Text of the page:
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Attack of the Speculators

Attack of the Speculators

Attack of the Speculators

Since the revelation of a new class of vulnerabilities inherent in the speculative execution technology in Intel and other manufacturers CPUs (named ‘Meltdown’ and ‘Spectre’ by their discoverers), Intel has published three new variants of these vulnerabilities; known as ‘L1 Terminal Faults’ (or L1TF), these are so-called because they affect CPU’s Level-one (L1) data cache, or primary cache, which is a physical component of the processor. In cloud computing or other multi-tenanted environments, the L1 cache can be shared between different clients and users.

Each L1 memory block has both a physical and virtual address space, mapped by page tables. The processor spends a lot of time reviewing the page tables during operations. Again, instead of ‘wasting’ CPU cycles, the processor pre-emptively retrieves information from these tables before checking the information is required by the running thread. Should the information not be required, the processor will discard it. However, the temporary presence of this information in the L1 cache provides an attacker with a window of opportunity to access data it should not have access to, potentially resulting in a breakdown of security boundaries. These actions are the result of legacy chip architecture designs which prioritised performance over security.

There are actually three ‘flavours’ of this vulnerability; the first, Foreshadow, affects Intel’s Software Guard Extensions (SGX); the second and third flavours, collectively known as Foreshadow Next Generation, affect operating systems, System Management Mode (SMM), virtual machines (VM) and hypervisors (VMMs).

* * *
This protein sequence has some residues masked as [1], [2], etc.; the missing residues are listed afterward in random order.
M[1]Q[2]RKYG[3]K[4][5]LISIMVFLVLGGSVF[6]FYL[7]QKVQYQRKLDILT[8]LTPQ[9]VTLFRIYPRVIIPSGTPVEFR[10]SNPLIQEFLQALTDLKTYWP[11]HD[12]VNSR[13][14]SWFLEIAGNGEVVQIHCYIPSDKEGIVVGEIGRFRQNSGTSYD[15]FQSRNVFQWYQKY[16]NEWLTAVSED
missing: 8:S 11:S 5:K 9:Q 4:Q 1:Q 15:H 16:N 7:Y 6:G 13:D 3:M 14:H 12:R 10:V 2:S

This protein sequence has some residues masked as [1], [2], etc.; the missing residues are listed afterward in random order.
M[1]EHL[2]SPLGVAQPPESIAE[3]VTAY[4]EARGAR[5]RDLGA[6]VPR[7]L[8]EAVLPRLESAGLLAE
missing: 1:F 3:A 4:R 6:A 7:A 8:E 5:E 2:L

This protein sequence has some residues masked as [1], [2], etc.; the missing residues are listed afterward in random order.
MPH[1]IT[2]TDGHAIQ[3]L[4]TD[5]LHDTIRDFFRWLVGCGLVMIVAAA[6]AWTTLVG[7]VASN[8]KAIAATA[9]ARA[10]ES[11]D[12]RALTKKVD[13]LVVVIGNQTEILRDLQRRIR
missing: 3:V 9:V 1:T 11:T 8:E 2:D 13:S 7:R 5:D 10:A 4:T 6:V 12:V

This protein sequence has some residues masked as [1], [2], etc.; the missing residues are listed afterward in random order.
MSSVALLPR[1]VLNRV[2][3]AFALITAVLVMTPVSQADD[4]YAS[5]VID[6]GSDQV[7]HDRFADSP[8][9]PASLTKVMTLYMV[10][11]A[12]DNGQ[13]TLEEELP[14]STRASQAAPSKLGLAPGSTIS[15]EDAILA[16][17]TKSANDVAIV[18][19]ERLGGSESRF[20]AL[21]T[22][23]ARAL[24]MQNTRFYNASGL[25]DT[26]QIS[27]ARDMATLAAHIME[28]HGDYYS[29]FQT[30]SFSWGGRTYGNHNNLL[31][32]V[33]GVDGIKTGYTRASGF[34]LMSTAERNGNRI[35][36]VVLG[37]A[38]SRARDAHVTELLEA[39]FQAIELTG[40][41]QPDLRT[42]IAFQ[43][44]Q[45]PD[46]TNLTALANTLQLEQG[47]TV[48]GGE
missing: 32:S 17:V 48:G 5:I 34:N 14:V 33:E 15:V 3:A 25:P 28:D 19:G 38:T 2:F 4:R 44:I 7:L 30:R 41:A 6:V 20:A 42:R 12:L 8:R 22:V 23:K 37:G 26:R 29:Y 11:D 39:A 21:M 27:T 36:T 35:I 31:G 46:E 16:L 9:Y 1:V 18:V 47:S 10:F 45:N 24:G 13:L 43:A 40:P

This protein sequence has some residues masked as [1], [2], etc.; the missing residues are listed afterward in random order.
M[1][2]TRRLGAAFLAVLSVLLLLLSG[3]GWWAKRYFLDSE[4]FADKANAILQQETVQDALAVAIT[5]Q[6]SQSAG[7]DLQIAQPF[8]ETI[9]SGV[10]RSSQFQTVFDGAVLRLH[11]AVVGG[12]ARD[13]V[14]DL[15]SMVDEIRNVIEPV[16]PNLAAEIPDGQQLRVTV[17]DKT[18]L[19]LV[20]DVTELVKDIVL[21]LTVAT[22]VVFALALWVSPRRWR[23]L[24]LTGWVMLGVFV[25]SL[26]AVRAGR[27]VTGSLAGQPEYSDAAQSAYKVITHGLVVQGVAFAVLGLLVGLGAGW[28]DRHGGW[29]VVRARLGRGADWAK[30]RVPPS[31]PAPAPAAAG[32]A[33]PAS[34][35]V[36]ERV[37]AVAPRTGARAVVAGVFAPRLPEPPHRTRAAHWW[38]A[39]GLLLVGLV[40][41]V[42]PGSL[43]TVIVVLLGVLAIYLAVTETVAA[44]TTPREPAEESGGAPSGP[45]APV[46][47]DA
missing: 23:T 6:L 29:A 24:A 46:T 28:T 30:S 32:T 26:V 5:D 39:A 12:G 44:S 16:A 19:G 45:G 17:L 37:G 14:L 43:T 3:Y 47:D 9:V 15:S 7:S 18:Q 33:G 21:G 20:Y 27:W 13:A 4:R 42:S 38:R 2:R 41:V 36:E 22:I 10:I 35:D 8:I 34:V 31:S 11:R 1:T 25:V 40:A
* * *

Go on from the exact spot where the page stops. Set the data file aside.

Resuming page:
The fact that Foreshadow NG affects hypervisor software, the bedrock of virtualized cloud computing environments and other multi-tenanted platforms, is particularly troublesome. Should different clients share the same CPU resource running simultaneous multi-threading (SMT), there could be a breakdown of the expected security boundaries between clients and their processes.

SMT – or Intel’s implementation, hyper-threading – is a technology that allows a single CPU core to be presented as two virtual processors to improve efficiency. When the CPU, and thus the L1 cache, is shared, an attacker as an unprivileged client (process) may retrieve information from another client (process) which the attacker should not have access to. To be successful, the attack must be extremely sophisticated, so these are no low-hanging fruit, and there will almost certainly be easier targets. Nevertheless, the impact from the new speculation variants will be severe and remediation, where possible, is recommended. Risk mitigation measures include software patching, disabling SMT and/or only allowing only one client per single CPU core. These measures will have an impact on performance; although unlikely to be noticeable on personal devices, there could have a significant impact within cloud computing environments. As with Spectre and Meltdown, the true mitigation lies with the next generation of CPU architecture design. Until then, the speculators strike again!


Dr Wendy Ng, CISSP, CCNP; 13th November 2018

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